Still have not secured my ticket for Spain. Got to do that pronto. Very confused by all the promotional fares out there – prices that come with ‘strings’ attached. Looks like $1,000 is the floor for tickets all the way up to $3,000 and more. Since I’m a budget traveler I’ll gravitate toward the cheapest options even if it has a couple of stops. But the planning continues and that’s a good thing. My packing list won’t be all that extensive. Everything has to fit into an 1,800 sq. in. pack. Most everything is already secured except for a few odds and ends. But Wyoming comes first.

Love, Dad

 

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To quit or not to quit? ‘Dad, get over it’ …


I’ve probably plunked down a smooth 4 G’s for the privilege to flail the water with lures and baits at disinterested fish.

In the expense column are Miss Emma, rods, rubber waders, a Yakima rack system, a tackle box jammed to the gills with untold hooks-weights-lures, a GoPro, dry bags, top dollar coolers, et al.

Better make that 5 big ones. The cost of fish per pound? Gold is cheaper.

Surely Ellen and Reid roll their eyes when their old man is in the dumps. As is her custom, Ellen isn’t afraid to tell her dad to ‘get over it.’

Good point.


February 23, 2016

Ellen/Reid: Reid, I really appreciated your “Don’t quit!” response to my self-pity text about my latest fishing failure near Charleston. You need to come down here so we can validate our abilities. It was just so deflating to get up at 0-dark thirty, jet out of the house at 3:45 a.m. and drive 225 miles at breakneck pace to release one little speckled trout. I went to a new place on the Wando River on the Mt. Pleasant side of Charleston and once there, at the highest of the high tide, I wondered aloud ‘How the hell am I going to fish this?’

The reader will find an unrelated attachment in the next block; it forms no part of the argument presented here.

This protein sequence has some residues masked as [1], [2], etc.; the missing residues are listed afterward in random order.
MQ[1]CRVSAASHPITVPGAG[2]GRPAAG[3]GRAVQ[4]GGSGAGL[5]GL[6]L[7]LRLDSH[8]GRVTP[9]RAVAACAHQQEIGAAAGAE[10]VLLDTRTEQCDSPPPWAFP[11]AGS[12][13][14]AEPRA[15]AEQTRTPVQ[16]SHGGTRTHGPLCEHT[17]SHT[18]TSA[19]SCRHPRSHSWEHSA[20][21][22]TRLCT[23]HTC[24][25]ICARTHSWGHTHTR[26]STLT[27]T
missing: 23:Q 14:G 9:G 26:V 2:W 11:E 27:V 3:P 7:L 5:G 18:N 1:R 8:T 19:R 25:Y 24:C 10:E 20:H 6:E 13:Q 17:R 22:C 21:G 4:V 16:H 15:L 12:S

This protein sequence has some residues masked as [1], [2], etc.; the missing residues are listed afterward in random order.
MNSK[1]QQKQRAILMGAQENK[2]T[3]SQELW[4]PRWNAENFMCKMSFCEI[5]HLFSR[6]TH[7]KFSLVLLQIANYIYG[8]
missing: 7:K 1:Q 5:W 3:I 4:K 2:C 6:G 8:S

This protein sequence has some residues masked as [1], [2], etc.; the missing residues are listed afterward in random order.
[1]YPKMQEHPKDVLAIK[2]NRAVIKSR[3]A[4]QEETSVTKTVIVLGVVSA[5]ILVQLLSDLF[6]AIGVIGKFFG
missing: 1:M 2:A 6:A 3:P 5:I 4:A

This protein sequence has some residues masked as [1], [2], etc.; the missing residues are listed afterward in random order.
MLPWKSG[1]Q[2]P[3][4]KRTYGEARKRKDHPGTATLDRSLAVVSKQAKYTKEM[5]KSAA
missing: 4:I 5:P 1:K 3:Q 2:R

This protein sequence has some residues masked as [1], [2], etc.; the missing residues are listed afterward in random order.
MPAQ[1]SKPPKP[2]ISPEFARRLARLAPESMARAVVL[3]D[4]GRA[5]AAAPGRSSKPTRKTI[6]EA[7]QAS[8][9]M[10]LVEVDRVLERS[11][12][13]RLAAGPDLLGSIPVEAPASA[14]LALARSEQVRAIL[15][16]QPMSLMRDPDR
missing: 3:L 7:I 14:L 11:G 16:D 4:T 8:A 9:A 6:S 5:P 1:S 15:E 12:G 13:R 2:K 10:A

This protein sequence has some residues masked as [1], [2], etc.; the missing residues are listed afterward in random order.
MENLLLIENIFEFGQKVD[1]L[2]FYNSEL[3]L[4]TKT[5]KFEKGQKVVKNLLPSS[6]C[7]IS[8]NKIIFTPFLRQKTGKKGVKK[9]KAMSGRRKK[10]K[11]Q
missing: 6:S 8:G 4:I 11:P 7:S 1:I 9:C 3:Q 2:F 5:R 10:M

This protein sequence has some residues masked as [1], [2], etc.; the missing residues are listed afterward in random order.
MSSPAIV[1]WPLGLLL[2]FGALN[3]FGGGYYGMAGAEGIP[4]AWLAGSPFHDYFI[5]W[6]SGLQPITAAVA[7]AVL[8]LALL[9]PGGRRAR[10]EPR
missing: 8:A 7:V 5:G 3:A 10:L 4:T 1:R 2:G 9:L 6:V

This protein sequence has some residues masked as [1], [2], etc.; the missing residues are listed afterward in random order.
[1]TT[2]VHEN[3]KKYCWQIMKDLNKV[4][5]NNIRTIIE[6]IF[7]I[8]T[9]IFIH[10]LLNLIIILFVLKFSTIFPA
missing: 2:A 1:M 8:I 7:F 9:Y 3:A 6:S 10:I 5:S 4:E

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Miss Emma surveys the scene along the expansive Wando River. We met our match and paddled back empty handed. But really, as the carnival barker might yell, “You pays your money and you takes your chances.” Hell yes. Emma and I ought to heed Reid’s sage advice: “Get back out there.” And we will – next week.

There were no visible creeks, just an endless expanse of grass alongside wide, wide water. The prevailing thinking holds that the reds venture into the grass at high tide to feed on small crabs so I paddled in, but saw no fish tailing, no disturbances to tip off their positions, no nothing. We retreated to the more familiar structure of some docks where the one little speck took a plastic bait. The prevailing thinking also says speckled trout mass together, and where you find one, you’ll find more. But nothing else came to the surface. There were three rods on Miss Emma and I alternated from a popping cork and fake shrimp to cut mullet on a Carolina rig with the final rod rigged with a lightweight copper colored something-or-other. A couple of strikes and that was it. I tucked my tail and headed back to the ramp a few hours earlier than might have been otherwise. What was really debilitating was a small flat boat of young guys seen and heard just a creek or so away from us reached the ramp the same time as we did. They had boated multiple reds on virtually the same bait I’d been flinging around and about. I do think it’s the fisherman rather than the fish. But damn it, Continue reading